Welcome to “Remembering Old Friends”, a column where the writers of Girls Got Game do spotlights on video game characters that have rocked their worlds. Join us in our feelings!
Anyone who knows me might find it odd that my first entry for this column is on a Street Fighter II character. I’m unapologetically biased towards RPGs, action/adventure, and real-time strategy. My allergy towards competitive/co-op play is real: I blame it on douche moves (hello, Older Brother No. 2!). Visiting Game Over PH made me remember that my actual gateway to video games was Street Fighter II. In that same vein, the character who told me that girls could be whatever the hell they wanted to be was Chun-Li.
It’s impossible to talk about what Chun-Li means to me without highlighting the fact that I’m a third culture kid. After trying to tough it out in L.A., my family settled down in West Vancouver. This was before Vancouver became Hong Kong version 2.0.
This is not to say that there weren’t any Asian immigrants whatsoever. There were big communities from Asia – but they weren’t in our town. West Van was white as hell. I’d later learn that my brothers were bullied at school for not fitting in (we weren’t Asian enough, we weren’t Latino, and we definitely weren’t white). My parents had to deal with similarly shitty treatment on more than one occasion.
The milieu wasn’t the only problem. This period was the height of the exotification of everything Japanese: there was close to no stories with Filipino characters. Furthermore, memorable ladies in shows that weren’t specifically made for girls were rare – the big exception was Trini Kwan, the original Yellow Ranger in Mighty Morphin’ Power Rangers. Finding them in games of that time was even harder.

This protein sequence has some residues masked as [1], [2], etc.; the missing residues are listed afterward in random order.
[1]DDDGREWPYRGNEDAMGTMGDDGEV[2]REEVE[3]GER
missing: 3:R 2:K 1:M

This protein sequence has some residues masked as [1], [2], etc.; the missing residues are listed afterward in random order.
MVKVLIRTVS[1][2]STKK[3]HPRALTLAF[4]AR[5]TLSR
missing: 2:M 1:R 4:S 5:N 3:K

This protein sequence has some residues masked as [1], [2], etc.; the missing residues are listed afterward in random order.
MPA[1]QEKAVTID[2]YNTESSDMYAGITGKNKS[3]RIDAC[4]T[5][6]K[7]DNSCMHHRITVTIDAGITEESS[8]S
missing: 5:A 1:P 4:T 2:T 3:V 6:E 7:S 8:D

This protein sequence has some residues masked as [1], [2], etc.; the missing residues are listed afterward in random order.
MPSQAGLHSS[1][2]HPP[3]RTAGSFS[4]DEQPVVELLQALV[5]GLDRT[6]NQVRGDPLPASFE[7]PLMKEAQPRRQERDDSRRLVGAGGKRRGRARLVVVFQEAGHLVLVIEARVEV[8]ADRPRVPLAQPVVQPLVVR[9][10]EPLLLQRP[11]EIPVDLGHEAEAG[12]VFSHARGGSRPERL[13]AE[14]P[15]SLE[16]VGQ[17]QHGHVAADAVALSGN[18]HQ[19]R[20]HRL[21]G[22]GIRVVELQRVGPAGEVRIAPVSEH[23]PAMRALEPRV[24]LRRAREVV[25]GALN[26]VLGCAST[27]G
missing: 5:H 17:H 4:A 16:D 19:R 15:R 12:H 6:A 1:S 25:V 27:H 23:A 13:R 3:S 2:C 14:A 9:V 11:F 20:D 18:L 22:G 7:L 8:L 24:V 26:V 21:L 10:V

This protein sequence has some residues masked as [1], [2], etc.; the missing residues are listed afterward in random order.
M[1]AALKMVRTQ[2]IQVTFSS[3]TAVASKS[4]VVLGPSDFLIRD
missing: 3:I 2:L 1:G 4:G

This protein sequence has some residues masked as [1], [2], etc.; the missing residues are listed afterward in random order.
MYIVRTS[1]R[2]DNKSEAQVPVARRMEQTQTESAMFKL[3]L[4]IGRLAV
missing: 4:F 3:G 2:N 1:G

I was too young to know what “token female” meant. I couldn’t fully comprehend what it meant to be a colored kid in a white world. But the longing for a hero I could relate to or try to be was real. This is probably why I kept bugging my mom to rent the VHS tapes that had Miriya’s introduction in Robotech for me. I needed to watch my mecha pilot queen in action over and over.
I didn’t know shit about fighting games back then. It was obvious to anyone who played the game that she was the only girl in Street Fighter II. What I didn’t know was that Chun-Li was one of the youngest characters in the lot, and she was the quickest. I also didn’t know that she was the first playable female character to appear in a 1-on-1 fighting game; what I zoned in on was that she was a girl, she was amazing, and by holding that controller, I could BE her.
In this sense, Chun-Li was better than the likes of Trini, Miriya, and Psylocke. Chun-Li could be all girls, and all girls could be cute as fuck Lightning Kicking badasses taking their villains out with the trash any damned day. I think it helped, as well, that her origin story didn’t involve romance. She was a magical girl before magical girls were a thing to me, and an avenging warrior of justice. She didn’t need no Prince to save her.
I have left fighting games behind outside of listening to my bros at What’s a Geek fanboy. Chun-Li, however, stays on in my heart in the oldest tier of my pantheon of heroines. She is a part of my subconscious measuring stick by which I judge pretty much any martial arts lady in stories by – which means, of course, that the bar has been set really high. They serve as a glaring reminder to all creators that there is a market for awesome girls, that gender stereotyping in marketing and the stories we tell helps no one. In a world where violence against gender and race is on the rise and immigration is a thing, this is more important than I could ever hope to give words to.